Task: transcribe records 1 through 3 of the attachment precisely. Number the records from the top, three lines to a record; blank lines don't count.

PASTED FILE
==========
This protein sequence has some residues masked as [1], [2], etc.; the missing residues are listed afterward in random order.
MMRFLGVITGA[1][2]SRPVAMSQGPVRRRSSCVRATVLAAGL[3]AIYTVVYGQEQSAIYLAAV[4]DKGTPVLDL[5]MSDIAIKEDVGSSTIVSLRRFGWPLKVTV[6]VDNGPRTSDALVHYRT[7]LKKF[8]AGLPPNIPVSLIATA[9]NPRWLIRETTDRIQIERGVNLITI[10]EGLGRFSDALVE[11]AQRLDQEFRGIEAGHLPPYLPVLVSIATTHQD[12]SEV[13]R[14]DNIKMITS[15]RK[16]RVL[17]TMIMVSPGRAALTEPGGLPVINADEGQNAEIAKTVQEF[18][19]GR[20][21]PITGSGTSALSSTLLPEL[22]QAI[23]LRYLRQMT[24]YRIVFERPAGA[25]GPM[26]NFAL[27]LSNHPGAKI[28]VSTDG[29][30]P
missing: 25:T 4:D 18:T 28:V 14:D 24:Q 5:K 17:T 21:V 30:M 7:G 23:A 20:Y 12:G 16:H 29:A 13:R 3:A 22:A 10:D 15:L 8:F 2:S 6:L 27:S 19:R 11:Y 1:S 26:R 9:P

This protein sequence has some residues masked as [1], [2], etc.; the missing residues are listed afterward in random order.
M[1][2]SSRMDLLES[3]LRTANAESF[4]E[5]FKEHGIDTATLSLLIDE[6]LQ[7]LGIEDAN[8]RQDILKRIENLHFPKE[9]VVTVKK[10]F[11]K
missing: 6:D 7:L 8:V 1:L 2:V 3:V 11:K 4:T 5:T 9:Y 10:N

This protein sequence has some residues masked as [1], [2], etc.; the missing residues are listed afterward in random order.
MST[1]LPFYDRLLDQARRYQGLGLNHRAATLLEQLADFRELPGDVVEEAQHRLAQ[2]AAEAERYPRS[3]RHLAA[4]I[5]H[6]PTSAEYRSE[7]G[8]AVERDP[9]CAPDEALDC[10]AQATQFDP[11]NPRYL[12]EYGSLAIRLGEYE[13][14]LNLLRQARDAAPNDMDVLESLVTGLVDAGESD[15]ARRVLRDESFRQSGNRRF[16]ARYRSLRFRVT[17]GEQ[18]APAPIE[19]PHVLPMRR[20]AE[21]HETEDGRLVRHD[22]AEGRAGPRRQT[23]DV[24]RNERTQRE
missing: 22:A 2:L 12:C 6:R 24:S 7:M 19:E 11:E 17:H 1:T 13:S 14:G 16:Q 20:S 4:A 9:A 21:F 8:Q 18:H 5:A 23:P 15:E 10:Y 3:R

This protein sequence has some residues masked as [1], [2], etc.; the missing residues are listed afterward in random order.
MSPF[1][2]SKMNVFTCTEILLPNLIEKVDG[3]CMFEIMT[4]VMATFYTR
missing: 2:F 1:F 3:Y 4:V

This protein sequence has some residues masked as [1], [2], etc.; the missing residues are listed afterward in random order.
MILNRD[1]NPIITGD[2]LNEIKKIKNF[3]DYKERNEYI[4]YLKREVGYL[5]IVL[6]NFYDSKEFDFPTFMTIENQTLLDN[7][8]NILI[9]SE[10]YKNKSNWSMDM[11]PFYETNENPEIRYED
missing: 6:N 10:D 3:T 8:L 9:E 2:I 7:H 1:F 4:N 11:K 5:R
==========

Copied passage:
This protein sequence has some residues masked as [1], [2], etc.; the missing residues are listed afterward in random order.
MMRFLGVITGA[1][2]SRPVAMSQGPVRRRSSCVRATVLAAGL[3]AIYTVVYGQEQSAIYLAAV[4]DKGTPVLDL[5]MSDIAIKEDVGSSTIVSLRRFGWPLKVTV[6]VDNGPRTSDALVHYRT[7]LKKF[8]AGLPPNIPVSLIATA[9]NPRWLIRETTDRIQIERGVNLITI[10]EGLGRFSDALVE[11]AQRLDQEFRGIEAGHLPPYLPVLVSIATTHQD[12]SEV[13]R[14]DNIKMITS[15]RK[16]RVL[17]TMIMVSPGRAALTEPGGLPVINADEGQNAEIAKTVQEF[18][19]GR[20][21]PITGSGTSALSSTLLPEL[22]QAI[23]LRYLRQMT[24]YRIVFERPAGA[25]GPM[26]NFAL[27]LSNHPGAKI[28]VSTDG[29][30]P
missing: 25:T 4:D 18:T 28:V 14:D 24:Q 5:K 17:T 21:V 30:M 7:G 23:A 20:Y 12:G 16:H 29:A 13:R 3:A 22:A 10:D 15:L 8:F 2:S 6:L 27:S 19:R 11:Y 1:S 26:R 9:P

This protein sequence has some residues masked as [1], [2], etc.; the missing residues are listed afterward in random order.
M[1][2]SSRMDLLES[3]LRTANAESF[4]E[5]FKEHGIDTATLSLLIDE[6]LQ[7]LGIEDAN[8]RQDILKRIENLHFPKE[9]VVTVKK[10]F[11]K
missing: 6:D 7:L 8:V 1:L 2:V 3:V 11:K 4:T 5:T 9:Y 10:N

This protein sequence has some residues masked as [1], [2], etc.; the missing residues are listed afterward in random order.
MST[1]LPFYDRLLDQARRYQGLGLNHRAATLLEQLADFRELPGDVVEEAQHRLAQ[2]AAEAERYPRS[3]RHLAA[4]I[5]H[6]PTSAEYRSE[7]G[8]AVERDP[9]CAPDEALDC[10]AQATQFDP[11]NPRYL[12]EYGSLAIRLGEYE[13][14]LNLLRQARDAAPNDMDVLESLVTGLVDAGESD[15]ARRVLRDESFRQSGNRRF[16]ARYRSLRFRVT[17]GEQ[18]APAPIE[19]PHVLPMRR[20]AE[21]HETEDGRLVRHD[22]AEGRAGPRRQT[23]DV[24]RNERTQRE
missing: 22:A 2:L 12:C 6:R 24:S 7:M 19:E 11:E 17:H 1:T 13:S 14:G 16:Q 20:S 4:A 9:A 21:F 8:Q 18:H 5:A 23:P 15:E 10:Y 3:R